(Bar`o*scop"ic Bar`o*scop"ic*al) a. Pertaining to, or determined by, the baroscope.
(Ba*rouche") n. [G. barutsche, It. baroccio, biroccio, LL. barrotium, fr. L. birotus two-
wheeled; bi- =bis twice + rota wheel.] A four-wheeled carriage, with a falling top, a seat on the outside
for the driver, and two double seats on the inside arranged so that the sitters on the front seat face those
on the back seat.
(Ba`rou*chet") n. A kind of light barouche.
(Bar"post`) n. A post sunk in the ground to receive the bars closing a passage into a field.
(Barque) n. Same as 3d Bark, n.
(Bar"ra*can) n. [F. baracan, bouracan (cf. Pr. barracan, It. baracane, Sp. barragan, Pg.
barregana, LL. barracanus), fr. Ar. barrakan a kind of black gown, perh. fr. Per. barak a garment
made of camel's hair.] A thick, strong stuff, somewhat like camlet; still used for outer garments in the
(Bar"rack) n. [F. baraque, fr. It. baracca from LL. barra bar. See Bar, n.]
1. (Mil.) A building for soldiers, especially when in garrison. Commonly in the pl., originally meaning
temporary huts, but now usually applied to a permanent structure or set of buildings.
He lodged in a miserable hut or barrack, composed of dry branches and thatched with straw.
2. A movable roof sliding on four posts, to cover hay, straw, etc. [Local, U.S.]
(Bar"rack), v. t. To supply with barracks; to establish in barracks; as, to barrack troops.
(Bar"rack), v. i. To live or lodge in barracks.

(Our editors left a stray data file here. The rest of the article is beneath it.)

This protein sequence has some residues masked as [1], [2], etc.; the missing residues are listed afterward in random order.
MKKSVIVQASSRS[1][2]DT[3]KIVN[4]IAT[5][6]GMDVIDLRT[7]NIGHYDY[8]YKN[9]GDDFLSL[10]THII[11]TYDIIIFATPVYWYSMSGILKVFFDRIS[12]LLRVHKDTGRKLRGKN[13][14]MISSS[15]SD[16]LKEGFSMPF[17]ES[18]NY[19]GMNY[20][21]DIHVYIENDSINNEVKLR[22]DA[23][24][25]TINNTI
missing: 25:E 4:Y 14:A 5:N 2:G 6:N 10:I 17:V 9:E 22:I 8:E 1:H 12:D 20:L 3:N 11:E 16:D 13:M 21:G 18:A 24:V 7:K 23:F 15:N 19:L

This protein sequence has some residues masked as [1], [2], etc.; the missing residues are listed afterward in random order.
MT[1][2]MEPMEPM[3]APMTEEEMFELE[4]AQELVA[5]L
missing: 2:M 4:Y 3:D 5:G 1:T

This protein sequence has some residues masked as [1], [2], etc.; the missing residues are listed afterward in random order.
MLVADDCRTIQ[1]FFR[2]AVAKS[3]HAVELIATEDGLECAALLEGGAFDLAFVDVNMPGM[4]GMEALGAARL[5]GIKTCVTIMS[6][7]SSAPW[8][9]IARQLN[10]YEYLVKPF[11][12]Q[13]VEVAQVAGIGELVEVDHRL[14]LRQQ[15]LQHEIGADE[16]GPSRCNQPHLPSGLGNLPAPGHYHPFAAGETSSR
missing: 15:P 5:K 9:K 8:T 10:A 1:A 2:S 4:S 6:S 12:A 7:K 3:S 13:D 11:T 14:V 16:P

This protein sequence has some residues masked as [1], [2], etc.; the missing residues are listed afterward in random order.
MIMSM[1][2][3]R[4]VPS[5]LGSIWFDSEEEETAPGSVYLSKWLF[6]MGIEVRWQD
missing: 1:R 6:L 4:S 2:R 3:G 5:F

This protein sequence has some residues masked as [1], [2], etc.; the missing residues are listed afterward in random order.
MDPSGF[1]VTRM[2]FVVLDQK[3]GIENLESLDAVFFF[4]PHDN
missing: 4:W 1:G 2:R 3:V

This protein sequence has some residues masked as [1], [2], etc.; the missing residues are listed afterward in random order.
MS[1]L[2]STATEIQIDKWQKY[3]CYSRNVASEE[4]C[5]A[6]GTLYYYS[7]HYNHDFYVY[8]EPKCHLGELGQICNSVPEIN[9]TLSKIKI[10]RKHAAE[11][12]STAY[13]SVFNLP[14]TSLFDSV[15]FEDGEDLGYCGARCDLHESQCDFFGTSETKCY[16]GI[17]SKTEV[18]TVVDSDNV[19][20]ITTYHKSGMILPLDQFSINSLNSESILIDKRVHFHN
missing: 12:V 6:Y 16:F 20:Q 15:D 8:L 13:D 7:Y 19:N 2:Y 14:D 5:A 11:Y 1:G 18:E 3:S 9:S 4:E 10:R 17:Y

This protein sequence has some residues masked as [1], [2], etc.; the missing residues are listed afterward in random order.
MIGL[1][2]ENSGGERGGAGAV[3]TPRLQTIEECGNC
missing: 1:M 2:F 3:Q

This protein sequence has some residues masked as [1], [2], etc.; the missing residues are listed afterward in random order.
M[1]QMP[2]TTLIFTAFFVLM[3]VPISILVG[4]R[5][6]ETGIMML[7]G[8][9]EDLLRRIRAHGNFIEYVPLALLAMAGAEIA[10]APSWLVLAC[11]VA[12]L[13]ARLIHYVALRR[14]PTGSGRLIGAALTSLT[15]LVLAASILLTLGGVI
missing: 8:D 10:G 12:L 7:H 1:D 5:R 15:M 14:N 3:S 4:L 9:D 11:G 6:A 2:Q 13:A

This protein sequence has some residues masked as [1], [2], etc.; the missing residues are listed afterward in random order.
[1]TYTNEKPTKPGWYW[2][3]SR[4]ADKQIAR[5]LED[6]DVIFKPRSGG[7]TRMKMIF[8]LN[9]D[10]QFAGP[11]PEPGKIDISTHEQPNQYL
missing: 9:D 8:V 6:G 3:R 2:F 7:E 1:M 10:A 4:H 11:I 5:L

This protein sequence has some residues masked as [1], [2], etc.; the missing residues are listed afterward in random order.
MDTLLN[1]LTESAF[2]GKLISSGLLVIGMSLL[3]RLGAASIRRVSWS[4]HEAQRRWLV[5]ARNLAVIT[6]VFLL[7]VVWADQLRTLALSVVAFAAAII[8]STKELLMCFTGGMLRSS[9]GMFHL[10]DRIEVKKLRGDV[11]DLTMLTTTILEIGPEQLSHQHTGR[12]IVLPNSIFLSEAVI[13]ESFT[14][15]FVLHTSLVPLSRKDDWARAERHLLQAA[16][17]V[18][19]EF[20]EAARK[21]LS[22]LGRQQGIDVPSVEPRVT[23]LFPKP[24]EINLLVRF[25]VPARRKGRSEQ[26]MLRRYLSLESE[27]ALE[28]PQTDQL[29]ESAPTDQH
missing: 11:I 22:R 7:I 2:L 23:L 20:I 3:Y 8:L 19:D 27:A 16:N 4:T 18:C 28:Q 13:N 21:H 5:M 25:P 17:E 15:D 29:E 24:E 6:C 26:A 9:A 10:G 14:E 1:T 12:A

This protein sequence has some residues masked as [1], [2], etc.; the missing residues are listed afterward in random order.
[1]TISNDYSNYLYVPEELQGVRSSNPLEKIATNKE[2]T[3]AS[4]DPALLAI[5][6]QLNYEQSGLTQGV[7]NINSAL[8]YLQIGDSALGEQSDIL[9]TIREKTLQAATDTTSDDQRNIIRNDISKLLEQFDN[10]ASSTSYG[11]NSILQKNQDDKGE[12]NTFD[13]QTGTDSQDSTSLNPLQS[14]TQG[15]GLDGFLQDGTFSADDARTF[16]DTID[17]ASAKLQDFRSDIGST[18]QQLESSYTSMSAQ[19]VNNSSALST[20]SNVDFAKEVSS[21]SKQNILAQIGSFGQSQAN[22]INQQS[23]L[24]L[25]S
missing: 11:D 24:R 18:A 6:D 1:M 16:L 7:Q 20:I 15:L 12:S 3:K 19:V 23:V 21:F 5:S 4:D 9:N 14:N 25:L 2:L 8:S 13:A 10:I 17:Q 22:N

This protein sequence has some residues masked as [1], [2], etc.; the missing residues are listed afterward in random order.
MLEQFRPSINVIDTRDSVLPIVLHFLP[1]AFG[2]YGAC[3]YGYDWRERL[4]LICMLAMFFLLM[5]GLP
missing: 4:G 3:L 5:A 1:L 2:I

(Bar"ra*clade) n. [D. baar, OD. baer, naked, bare + kleed garment, i.e., cloth undressed
or without nap.] A home-made woolen blanket without nap. [Local, New York] Bartlett.
(Bar"ra*coon`) n. [Sp. or Pg. barraca. See Barrack.] A slave warehouse, or an inclosure
where slaves are quartered temporarily. Du Chaillu.
(Bar`ra*cu"da Bar`ra*cou"ta) n.
1. (Zoöl.) A voracious, pikelike, marine fish, of the genus Sphyræna, sometimes used as food.
That of Europe and our Atlantic coast is Sphyræna spet (or S. vulgaris); a southern species is S. picuda; the
Californian is S. argentea.
2. (Zoöl.) A large edible fresh-water fish of Australia and New Zealand
(Bar"rage) n. [F., fr. barrer to bar, from barre bar.] (Engin.) An artificial bar or obstruction
placed in a river or watercourse to increase the depth of water; as, the barrages of the Nile.
(||Bar*ran"ca) n. [Sp.] A ravine caused by heavy rains or a watercourse. [Texas & N. Mex.]
(||Bar"ras) n. [F.] A resin, called also galipot.
(Bar"ra*tor) n. [OE. baratour, OF. barateor deceiver, fr. OF. barater, bareter, to deceive,
cheat, barter. See Barter, v. i.] One guilty of barratry.